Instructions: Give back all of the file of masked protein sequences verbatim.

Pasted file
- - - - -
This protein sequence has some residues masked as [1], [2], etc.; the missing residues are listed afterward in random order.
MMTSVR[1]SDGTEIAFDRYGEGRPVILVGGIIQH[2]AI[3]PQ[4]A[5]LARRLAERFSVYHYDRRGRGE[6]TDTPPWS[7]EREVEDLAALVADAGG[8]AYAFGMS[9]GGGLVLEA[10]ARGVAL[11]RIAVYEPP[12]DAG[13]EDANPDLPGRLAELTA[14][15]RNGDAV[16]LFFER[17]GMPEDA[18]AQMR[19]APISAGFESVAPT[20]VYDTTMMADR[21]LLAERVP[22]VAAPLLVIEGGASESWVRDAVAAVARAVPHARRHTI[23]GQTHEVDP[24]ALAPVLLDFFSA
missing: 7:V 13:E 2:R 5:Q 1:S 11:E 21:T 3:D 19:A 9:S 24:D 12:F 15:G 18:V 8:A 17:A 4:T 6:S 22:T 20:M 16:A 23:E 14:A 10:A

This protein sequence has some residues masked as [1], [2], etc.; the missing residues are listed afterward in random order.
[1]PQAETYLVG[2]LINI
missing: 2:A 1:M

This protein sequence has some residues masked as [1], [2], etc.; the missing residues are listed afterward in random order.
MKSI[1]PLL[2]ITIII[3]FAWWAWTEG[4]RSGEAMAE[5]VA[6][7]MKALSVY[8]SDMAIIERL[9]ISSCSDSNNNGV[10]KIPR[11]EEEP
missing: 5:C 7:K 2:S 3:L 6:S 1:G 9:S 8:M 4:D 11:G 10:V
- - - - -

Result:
This protein sequence has some residues masked as [1], [2], etc.; the missing residues are listed afterward in random order.
MMTSVR[1]SDGTEIAFDRYGEGRPVILVGGIIQH[2]AI[3]PQ[4]A[5]LARRLAERFSVYHYDRRGRGE[6]TDTPPWS[7]EREVEDLAALVADAGG[8]AYAFGMS[9]GGGLVLEA[10]ARGVAL[11]RIAVYEPP[12]DAG[13]EDANPDLPGRLAELTA[14][15]RNGDAV[16]LFFER[17]GMPEDA[18]AQMR[19]APISAGFESVAPT[20]VYDTTMMADR[21]LLAERVP[22]VAAPLLVIEGGASESWVRDAVAAVARAVPHARRHTI[23]GQTHEVDP[24]ALAPVLLDFFSA
missing: 7:V 13:E 2:R 5:Q 1:S 11:E 21:T 3:D 19:A 9:S 24:D 12:F 15:G 18:V 8:A 17:A 4:T 6:S 22:T 20:M 16:A 23:E 14:A 10:A

This protein sequence has some residues masked as [1], [2], etc.; the missing residues are listed afterward in random order.
[1]PQAETYLVG[2]LINI
missing: 2:A 1:M

This protein sequence has some residues masked as [1], [2], etc.; the missing residues are listed afterward in random order.
MKSI[1]PLL[2]ITIII[3]FAWWAWTEG[4]RSGEAMAE[5]VA[6][7]MKALSVY[8]SDMAIIERL[9]ISSCSDSNNNGV[10]KIPR[11]EEEP
missing: 5:C 7:K 2:S 3:L 6:S 1:G 9:S 8:M 4:D 11:G 10:V